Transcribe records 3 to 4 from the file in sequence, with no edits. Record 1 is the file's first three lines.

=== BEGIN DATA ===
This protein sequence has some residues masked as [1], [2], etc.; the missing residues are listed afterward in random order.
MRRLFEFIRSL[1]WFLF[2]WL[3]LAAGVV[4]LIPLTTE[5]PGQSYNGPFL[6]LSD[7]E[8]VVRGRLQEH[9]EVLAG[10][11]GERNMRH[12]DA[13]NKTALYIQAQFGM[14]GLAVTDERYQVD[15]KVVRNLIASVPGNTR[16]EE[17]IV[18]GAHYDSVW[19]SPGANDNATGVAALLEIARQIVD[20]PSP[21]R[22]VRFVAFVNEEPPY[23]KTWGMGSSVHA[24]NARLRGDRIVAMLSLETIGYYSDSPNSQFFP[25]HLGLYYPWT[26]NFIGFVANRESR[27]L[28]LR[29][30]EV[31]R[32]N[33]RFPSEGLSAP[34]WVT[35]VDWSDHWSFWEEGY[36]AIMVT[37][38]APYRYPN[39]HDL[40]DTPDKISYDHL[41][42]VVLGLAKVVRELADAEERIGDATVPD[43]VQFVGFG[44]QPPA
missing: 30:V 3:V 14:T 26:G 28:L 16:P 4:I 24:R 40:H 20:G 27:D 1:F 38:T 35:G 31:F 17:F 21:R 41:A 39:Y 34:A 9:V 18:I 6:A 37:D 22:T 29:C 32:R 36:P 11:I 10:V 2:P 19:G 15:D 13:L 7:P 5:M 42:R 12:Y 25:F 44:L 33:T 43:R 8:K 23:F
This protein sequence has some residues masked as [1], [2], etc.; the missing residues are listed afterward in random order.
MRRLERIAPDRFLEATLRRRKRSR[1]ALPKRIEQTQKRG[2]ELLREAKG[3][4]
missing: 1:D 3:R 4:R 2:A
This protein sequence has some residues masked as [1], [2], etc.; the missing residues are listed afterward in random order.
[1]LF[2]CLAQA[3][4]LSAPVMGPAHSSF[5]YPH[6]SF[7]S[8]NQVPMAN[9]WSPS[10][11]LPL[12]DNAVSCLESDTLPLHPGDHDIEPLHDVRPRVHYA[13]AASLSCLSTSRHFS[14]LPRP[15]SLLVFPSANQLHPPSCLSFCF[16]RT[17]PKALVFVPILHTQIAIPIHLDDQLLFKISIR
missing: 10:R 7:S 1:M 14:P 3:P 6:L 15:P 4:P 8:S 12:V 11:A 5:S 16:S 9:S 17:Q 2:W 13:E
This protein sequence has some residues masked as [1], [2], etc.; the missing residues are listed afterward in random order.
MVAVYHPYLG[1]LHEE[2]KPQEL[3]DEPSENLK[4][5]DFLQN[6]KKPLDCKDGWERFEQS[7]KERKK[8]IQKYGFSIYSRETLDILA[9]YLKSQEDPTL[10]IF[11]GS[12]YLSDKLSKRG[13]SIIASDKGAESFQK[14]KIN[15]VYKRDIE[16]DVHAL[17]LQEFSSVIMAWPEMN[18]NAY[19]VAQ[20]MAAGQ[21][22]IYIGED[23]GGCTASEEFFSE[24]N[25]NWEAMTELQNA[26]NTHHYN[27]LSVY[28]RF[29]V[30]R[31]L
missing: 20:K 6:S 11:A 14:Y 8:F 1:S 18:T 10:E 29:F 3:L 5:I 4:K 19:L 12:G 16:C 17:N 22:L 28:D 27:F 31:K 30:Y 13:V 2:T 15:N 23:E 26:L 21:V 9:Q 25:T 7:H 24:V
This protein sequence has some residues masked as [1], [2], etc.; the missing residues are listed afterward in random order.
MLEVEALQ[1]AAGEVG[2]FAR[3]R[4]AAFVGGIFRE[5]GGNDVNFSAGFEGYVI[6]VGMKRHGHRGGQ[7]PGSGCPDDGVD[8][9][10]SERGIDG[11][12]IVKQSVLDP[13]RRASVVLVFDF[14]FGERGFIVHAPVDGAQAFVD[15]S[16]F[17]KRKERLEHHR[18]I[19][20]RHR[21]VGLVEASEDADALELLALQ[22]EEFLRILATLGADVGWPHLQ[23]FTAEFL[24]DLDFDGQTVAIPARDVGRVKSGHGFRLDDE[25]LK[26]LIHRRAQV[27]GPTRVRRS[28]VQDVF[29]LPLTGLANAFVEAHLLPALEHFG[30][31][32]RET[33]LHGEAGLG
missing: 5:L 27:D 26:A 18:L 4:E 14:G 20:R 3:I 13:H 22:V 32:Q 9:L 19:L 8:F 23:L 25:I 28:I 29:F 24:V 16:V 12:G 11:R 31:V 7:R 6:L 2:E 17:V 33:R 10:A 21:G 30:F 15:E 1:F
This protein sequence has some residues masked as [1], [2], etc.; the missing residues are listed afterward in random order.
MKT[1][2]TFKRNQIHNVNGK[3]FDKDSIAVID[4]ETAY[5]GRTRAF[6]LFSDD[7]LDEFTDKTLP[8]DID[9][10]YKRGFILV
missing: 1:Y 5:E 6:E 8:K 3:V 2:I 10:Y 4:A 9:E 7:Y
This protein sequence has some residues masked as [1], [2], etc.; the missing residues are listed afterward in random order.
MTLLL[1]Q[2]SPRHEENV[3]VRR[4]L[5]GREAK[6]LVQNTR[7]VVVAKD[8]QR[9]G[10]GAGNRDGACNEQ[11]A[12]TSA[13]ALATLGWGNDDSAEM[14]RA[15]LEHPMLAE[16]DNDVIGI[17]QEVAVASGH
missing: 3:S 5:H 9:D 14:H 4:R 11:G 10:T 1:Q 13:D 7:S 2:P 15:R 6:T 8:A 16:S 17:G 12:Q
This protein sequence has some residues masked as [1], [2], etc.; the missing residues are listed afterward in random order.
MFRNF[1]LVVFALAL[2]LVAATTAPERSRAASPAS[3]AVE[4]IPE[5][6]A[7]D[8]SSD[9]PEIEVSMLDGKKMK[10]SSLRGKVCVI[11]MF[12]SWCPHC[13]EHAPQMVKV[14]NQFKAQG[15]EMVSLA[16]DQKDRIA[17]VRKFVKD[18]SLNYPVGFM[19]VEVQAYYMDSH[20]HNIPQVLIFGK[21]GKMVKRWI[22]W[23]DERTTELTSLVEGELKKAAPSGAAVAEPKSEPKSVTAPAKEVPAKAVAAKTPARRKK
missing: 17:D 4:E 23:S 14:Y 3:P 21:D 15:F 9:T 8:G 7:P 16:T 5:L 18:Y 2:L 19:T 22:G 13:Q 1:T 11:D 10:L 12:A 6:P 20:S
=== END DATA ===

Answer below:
This protein sequence has some residues masked as [1], [2], etc.; the missing residues are listed afterward in random order.
[1]LF[2]CLAQA[3][4]LSAPVMGPAHSSF[5]YPH[6]SF[7]S[8]NQVPMAN[9]WSPS[10][11]LPL[12]DNAVSCLESDTLPLHPGDHDIEPLHDVRPRVHYA[13]AASLSCLSTSRHFS[14]LPRP[15]SLLVFPSANQLHPPSCLSFCF[16]RT[17]PKALVFVPILHTQIAIPIHLDDQLLFKISIR
missing: 10:R 7:S 1:M 14:P 3:P 6:L 15:P 4:P 8:S 12:V 11:A 5:S 16:S 9:S 17:Q 2:W 13:E
This protein sequence has some residues masked as [1], [2], etc.; the missing residues are listed afterward in random order.
MVAVYHPYLG[1]LHEE[2]KPQEL[3]DEPSENLK[4][5]DFLQN[6]KKPLDCKDGWERFEQS[7]KERKK[8]IQKYGFSIYSRETLDILA[9]YLKSQEDPTL[10]IF[11]GS[12]YLSDKLSKRG[13]SIIASDKGAESFQK[14]KIN[15]VYKRDIE[16]DVHAL[17]LQEFSSVIMAWPEMN[18]NAY[19]VAQ[20]MAAGQ[21][22]IYIGED[23]GGCTASEEFFSE[24]N[25]NWEAMTELQNA[26]NTHHYN[27]LSVY[28]RF[29]V[30]R[31]L
missing: 20:K 6:S 11:A 14:Y 8:F 1:S 18:T 10:E 29:F 3:L 5:I 4:K 19:L 12:G 16:C 17:N 22:L 28:D 27:F 31:K 30:Y 13:V 2:T 15:N 23:E 26:L 21:V 9:Q 25:T 7:H 24:V